How to work in multiple git branches simultaneously

Git worktree is the most underrated feature that helps you to work on multiple branches

Hey there! I’m Srebalaji. You are receiving this email because you have subscribed to level up your game in Git.

If you are working on a project for a while, you know you will switch between multiple branches for various reasons.

For example, you might want to switch to another branch to hotfix a prod bug. Or there may be some long-running tests you may want to run in one particular branch or other reasons to switch to other branches frequently.

Git worktree

Git worktree is one of the underrated features of Git that helps you to create a copy of the working repo so that you can work on it too.

Worktree unlike cloning is a soft copy of the repo so that it is lightweight and fast.

git worktree add <path> <branch_name>  Example git worktree ~/workspace/feature feature

The above command will create a copy of the repo in the mentioned directory with the specified branch name.

Now you got two copies of the repo in your local. So you can work on two branches simultaneously.

One small catch is that you can’t have the same branches checked out in different worktrees. So if you have checked out one branch in one worktree, then the same branch can’t be checked out in another different worktree.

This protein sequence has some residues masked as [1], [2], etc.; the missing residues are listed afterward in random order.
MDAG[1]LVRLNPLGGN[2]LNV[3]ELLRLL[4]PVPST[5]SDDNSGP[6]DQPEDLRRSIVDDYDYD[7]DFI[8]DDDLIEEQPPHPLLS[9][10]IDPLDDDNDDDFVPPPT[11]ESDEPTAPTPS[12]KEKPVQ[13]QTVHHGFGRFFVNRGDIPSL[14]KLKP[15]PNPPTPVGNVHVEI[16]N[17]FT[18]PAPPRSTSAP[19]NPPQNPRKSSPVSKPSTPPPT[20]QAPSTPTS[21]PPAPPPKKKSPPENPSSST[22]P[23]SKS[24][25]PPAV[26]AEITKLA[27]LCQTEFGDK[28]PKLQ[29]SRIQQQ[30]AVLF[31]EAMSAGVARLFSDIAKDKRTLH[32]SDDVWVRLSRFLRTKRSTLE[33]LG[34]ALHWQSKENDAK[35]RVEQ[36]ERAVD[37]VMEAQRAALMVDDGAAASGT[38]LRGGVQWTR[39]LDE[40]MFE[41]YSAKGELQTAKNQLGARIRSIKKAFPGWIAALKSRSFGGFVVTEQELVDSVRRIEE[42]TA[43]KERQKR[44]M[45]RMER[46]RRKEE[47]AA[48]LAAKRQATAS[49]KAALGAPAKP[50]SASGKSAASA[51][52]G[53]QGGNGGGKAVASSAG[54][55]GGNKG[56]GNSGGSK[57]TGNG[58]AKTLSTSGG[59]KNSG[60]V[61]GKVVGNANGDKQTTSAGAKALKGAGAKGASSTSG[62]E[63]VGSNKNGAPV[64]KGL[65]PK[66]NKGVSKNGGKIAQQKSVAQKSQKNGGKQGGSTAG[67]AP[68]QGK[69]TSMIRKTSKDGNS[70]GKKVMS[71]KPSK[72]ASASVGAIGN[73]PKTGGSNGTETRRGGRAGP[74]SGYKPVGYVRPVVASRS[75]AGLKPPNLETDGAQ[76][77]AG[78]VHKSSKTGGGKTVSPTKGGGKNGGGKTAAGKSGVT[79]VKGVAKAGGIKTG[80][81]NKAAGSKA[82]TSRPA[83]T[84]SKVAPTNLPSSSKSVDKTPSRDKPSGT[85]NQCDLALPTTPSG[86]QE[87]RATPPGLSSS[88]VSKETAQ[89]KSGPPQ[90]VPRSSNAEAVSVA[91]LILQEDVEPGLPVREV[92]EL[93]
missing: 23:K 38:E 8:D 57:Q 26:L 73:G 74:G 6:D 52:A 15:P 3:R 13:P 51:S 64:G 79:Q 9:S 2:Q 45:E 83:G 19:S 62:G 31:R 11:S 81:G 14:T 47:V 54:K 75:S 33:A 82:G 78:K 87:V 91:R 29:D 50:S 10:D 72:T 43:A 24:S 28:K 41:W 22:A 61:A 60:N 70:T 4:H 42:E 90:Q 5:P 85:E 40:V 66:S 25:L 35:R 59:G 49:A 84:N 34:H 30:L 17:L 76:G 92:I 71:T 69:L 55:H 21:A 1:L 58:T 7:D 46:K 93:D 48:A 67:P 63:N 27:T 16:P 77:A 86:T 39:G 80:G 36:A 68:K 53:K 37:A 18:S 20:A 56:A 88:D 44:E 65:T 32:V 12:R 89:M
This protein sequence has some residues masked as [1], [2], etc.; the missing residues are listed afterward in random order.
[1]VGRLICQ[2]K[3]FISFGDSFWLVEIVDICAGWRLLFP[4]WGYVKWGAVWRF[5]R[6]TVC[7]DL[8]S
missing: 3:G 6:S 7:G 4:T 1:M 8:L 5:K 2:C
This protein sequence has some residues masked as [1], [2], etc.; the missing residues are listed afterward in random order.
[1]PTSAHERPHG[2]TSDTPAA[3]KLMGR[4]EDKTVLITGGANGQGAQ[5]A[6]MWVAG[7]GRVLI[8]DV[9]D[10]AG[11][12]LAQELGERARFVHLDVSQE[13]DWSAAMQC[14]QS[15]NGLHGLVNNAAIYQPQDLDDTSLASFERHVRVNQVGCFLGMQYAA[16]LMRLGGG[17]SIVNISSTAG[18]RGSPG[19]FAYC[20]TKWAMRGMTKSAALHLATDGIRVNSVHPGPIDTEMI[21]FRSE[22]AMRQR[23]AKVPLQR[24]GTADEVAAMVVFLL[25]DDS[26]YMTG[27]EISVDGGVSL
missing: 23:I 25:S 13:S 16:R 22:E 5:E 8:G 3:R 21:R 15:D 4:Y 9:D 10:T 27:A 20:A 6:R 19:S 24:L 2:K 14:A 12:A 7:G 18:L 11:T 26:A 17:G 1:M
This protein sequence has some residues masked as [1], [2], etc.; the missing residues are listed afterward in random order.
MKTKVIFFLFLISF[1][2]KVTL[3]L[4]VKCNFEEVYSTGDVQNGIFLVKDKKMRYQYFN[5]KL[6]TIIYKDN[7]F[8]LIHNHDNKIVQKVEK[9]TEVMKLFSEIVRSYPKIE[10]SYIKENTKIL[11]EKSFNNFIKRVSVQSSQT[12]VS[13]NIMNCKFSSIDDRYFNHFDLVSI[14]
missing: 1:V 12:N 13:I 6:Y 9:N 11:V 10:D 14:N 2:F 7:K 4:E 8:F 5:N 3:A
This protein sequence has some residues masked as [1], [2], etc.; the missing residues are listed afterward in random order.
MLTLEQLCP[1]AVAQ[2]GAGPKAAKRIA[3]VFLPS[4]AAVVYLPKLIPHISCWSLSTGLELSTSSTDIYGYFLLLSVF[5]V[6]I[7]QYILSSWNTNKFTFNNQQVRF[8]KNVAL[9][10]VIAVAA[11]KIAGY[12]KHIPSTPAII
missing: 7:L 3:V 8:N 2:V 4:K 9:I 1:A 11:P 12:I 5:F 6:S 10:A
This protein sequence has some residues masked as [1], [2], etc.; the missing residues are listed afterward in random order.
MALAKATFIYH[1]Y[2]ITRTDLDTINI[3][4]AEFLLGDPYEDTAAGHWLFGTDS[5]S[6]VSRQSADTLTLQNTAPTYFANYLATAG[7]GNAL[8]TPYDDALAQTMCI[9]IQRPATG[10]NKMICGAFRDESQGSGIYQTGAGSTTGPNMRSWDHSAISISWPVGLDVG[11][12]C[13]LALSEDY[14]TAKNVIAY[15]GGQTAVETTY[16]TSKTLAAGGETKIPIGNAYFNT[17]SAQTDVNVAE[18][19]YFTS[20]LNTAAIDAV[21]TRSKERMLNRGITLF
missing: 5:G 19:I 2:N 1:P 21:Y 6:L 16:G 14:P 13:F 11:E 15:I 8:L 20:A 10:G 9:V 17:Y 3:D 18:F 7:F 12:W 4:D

Another catch is worktrees sync up with each other. So if you have made any changes in one worktree it will automatically be synced in the other.

Listing worktrees

git worktree list

In the above image, you can see the list of worktrees of the repo. The first worktree is the default worktree which will always point to the current branch you are working on.

Removing worktrees

git worktree remove <worktree-name>  Example git worktree remove feature/git-squash

I hope the above command is straight-forward.

How to use worktrees effectively

As I said earlier, worktrees are one of the underrated features of Git. But if used properly it can increase your productivity and avoid some repeatable tasks.

For example, in one of my git workflows, I used to have two worktrees checked out always.

  1. One is from the master so that if some prod bugs come in, I can go to that directory, fix it and raise a PR.

  2. Another one is from the develop branch where I checkout to create features.

And the last one is whenever I see an epic story, I will create a worktree for that. Because I know I’m gonna spend a lot of time on it and I will also be switching branches frequently.

To conclude, identify workflows that you can move to worktrees which will make things easier in long run.

That’s it for today :)

See you next week :) :)